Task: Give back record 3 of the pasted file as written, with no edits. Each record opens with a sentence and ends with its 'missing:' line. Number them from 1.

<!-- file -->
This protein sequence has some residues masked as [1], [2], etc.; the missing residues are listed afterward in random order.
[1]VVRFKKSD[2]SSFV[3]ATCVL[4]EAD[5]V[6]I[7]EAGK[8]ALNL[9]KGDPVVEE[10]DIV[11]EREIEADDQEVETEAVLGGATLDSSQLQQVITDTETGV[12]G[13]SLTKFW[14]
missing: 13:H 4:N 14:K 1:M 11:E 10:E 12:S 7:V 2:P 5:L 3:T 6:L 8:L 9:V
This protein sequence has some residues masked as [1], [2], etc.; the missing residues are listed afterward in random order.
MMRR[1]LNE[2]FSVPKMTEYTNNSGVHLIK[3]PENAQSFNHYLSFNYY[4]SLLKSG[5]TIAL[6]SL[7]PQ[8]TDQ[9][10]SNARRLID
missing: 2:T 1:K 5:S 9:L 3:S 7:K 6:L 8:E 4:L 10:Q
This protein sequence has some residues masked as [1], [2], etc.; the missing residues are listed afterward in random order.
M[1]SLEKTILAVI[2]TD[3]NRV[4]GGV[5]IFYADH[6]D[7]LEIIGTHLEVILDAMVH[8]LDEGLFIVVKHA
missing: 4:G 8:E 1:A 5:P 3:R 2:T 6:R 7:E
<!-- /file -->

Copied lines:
This protein sequence has some residues masked as [1], [2], etc.; the missing residues are listed afterward in random order.
M[1]SLEKTILAVI[2]TD[3]NRV[4]GGV[5]IFYADH[6]D[7]LEIIGTHLEVILDAMVH[8]LDEGLFIVVKHA
missing: 4:G 8:E 1:A 5:P 3:R 2:T 6:R 7:E